Pilgrim’s Pride CEO and COO resign
PITTSBURG, Texas Pilgrim’s Pride Corp., one of the largest chicken producers in the United States, announced Tuesday that its CEO and COO have stepped down due to the bankruptcy process that it started earlier this month when it filed for bankruptcy.
President and CEO Clint Rivers, as well as chief operating officer Robert Wright, have resigned. Don Jackson, formerly president of Foster Farms’ poultry division, will be filling the role of president and chief executive, following approval by the bankruptcy court. In the meantime, Lonnie Ken Pilgrim, the company’s board chairman, will be interim president.
The company plans to restructure its operations but will be operating as usual while it determines its next steps out of bankruptcy.
Kraft taps Clarke, former Coca-Cola exec, to head European operations
ZURICH, Switzerland Kraft Foods has names Michael Clarke to leads its European division as president, reports said Monday.
Clarke has served as an executive for Coca-Cola Co. for more than a decade. His most recent title was president of the Coca-Cola Northwest Europe, Nordics business unit.
At Kraft, Clarke will oversee the Kraft Europe operation and report to Irene Rosenfeld, Kraft chairman and chief executive officer. The position of president has been vacant since this summer.
Hy-Vee adds to its pharmacy reach with purchase of two independents
WEST DES MOINES, Iowa Supermarket and pharmacy retailer Hy-Vee Inc. has purchased two more independently owned pharmacies in its home state.
The deals include the buyout of a Medicap Pharmacy in Clarinda, Iowa and Boyes Pharmacy, an independent located in Faribault, Iowa. Terms were not disclosed.
The inventory and prescription files in Faribault were moved Monday to the Hy-Vee combination food-drug store in that town, but Hy-Vee said it would continue to operate the Medicap in Clarinda as a stand-alone satellite pharmacy of its nearby Hy-Vee unit, beginning Jan. 12, 2009.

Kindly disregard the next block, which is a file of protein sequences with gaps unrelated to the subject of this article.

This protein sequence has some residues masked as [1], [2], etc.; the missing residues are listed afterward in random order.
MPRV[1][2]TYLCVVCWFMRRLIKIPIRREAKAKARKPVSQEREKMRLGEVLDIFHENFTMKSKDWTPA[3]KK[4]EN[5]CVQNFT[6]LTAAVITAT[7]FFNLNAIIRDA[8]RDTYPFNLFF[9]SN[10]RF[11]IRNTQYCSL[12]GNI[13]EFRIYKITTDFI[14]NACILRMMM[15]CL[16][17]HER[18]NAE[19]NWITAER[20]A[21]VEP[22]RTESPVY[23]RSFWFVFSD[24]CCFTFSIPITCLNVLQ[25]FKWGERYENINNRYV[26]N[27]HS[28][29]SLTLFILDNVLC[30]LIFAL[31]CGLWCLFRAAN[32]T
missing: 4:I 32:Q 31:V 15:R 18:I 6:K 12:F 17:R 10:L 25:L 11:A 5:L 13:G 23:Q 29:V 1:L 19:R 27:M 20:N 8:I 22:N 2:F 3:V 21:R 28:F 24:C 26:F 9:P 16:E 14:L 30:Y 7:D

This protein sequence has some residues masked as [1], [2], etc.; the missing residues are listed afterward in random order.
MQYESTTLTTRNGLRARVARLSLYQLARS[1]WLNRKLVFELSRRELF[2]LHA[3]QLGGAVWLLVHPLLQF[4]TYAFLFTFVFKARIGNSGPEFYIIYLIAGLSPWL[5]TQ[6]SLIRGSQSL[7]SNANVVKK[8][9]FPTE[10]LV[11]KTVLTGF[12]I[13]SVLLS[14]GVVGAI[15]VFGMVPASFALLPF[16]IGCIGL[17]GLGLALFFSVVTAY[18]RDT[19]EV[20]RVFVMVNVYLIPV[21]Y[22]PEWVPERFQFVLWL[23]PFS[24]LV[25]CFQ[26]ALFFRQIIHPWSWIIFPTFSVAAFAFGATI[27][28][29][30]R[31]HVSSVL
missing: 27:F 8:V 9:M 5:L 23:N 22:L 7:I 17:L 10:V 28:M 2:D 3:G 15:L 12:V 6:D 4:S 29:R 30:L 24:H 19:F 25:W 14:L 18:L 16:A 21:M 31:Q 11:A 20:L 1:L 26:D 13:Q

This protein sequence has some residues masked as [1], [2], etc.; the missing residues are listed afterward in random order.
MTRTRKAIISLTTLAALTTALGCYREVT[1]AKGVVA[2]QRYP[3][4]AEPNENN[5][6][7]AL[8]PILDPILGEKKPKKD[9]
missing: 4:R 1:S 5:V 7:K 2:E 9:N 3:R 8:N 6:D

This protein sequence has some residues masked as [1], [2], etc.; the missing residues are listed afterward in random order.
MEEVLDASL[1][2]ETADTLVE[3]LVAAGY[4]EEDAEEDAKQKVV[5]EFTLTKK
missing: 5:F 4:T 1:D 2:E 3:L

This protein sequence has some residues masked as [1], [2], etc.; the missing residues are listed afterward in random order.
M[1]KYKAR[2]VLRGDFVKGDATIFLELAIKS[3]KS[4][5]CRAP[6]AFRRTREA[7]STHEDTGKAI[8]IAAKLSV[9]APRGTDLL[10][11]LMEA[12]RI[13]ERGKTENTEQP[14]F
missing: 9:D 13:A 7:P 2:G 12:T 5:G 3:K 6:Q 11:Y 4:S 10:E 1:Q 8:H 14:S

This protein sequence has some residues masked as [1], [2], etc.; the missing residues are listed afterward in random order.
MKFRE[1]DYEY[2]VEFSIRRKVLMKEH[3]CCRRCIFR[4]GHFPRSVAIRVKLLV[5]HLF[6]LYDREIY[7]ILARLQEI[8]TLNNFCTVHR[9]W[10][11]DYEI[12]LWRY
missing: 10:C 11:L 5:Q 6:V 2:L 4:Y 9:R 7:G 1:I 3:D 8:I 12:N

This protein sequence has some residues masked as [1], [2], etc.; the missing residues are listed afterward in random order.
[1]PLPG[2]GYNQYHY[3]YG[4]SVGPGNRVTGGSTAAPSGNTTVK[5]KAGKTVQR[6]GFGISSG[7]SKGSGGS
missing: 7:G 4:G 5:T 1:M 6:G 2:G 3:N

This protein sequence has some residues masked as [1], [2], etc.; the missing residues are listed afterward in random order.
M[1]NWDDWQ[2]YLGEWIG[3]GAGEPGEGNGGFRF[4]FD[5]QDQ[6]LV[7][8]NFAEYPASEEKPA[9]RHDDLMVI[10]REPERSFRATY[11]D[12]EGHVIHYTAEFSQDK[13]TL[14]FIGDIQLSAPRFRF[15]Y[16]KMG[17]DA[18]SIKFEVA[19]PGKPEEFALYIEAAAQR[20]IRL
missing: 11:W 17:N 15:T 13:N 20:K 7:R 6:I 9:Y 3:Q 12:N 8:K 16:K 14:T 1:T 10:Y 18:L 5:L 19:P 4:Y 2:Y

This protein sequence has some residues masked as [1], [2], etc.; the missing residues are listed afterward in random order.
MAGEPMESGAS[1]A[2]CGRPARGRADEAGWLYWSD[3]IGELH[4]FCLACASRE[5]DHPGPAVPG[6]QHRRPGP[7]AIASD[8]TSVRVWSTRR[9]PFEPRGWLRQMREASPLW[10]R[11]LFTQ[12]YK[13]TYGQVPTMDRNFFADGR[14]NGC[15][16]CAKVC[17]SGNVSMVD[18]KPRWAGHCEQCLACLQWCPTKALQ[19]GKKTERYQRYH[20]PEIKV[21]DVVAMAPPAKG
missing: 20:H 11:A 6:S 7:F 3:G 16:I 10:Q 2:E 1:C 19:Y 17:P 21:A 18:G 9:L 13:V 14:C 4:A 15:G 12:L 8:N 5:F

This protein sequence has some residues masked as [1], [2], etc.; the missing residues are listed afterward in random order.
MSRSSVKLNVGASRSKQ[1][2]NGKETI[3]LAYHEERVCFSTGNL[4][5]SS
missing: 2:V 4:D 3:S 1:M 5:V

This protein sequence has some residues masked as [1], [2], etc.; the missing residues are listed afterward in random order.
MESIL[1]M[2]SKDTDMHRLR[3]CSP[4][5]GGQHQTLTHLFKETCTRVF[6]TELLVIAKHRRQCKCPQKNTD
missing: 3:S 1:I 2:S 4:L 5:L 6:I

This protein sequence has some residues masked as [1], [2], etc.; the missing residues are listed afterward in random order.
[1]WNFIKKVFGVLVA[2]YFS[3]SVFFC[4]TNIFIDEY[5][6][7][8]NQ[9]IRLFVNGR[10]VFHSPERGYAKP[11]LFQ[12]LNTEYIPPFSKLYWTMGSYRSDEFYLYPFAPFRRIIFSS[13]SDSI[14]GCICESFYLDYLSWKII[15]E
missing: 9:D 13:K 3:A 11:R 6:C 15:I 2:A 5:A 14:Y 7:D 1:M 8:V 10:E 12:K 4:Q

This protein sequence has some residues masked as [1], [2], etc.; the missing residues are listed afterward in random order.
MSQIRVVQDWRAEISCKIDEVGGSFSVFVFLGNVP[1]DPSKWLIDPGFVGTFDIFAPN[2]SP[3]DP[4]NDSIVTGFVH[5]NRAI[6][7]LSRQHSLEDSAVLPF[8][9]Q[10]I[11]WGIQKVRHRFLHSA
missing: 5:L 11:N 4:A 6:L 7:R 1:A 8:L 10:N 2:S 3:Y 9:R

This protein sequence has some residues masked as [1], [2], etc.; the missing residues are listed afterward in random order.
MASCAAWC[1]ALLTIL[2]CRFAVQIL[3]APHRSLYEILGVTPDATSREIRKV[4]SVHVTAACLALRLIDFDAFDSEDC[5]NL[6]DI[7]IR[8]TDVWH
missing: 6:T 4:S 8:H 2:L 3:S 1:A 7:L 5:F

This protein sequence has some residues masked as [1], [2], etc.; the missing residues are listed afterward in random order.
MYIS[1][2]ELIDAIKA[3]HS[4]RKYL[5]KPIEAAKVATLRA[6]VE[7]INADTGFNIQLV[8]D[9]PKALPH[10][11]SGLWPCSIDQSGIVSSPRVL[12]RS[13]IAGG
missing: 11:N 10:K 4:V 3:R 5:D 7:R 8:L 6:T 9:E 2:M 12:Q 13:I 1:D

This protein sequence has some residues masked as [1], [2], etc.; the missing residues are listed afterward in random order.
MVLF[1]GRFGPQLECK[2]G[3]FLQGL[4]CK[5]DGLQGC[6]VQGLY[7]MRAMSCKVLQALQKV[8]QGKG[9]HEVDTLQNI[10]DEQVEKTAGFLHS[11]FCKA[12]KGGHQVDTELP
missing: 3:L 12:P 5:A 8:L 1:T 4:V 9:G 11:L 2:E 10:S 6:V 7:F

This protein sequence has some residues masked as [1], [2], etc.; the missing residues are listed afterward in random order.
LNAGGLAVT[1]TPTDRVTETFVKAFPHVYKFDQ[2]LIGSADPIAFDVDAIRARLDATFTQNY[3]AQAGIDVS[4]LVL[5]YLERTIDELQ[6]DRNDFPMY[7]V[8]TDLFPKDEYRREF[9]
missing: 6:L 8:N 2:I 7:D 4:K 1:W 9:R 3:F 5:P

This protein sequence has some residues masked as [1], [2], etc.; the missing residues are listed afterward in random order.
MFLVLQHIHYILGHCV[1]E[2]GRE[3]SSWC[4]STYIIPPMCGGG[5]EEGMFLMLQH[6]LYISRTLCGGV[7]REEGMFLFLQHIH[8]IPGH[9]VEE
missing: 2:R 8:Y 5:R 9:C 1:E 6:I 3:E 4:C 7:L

In line with that decision, the chain revealed plans to remodel its Clarinda supermarket and add a pharmacy department to the store. When the renovation is complete, Hy-Vee said it will close the satellite drug store and move those script files to its remodeled combo store.
Plans for the Clarinda model are “still in the drawing stage,” Hy-Vee announced, adding “a construction timetable has not been established yet.”
The owners of both independent drug stores indicated that the dismal economic climate played a big role in their decision to sell. “It’s in the best interest of our patients and staff to be part of an organization as stable as Hy-Vee so that the pharmacy business can remain strong in Clarinda well into the future,” said Medicap owner Steve Mowery. He added that “small town pharmacies are very vulnerable in these shifting economic times.”
Hy-Vee, for its part, appears to be riding out the stormy economy by scooping up some weaker drug store competitors. The chain now operates 224 supermarkets, food-drug combo stores and stand-alone pharmacies in seven Midwestern states, including a total of some 200 pharmacies.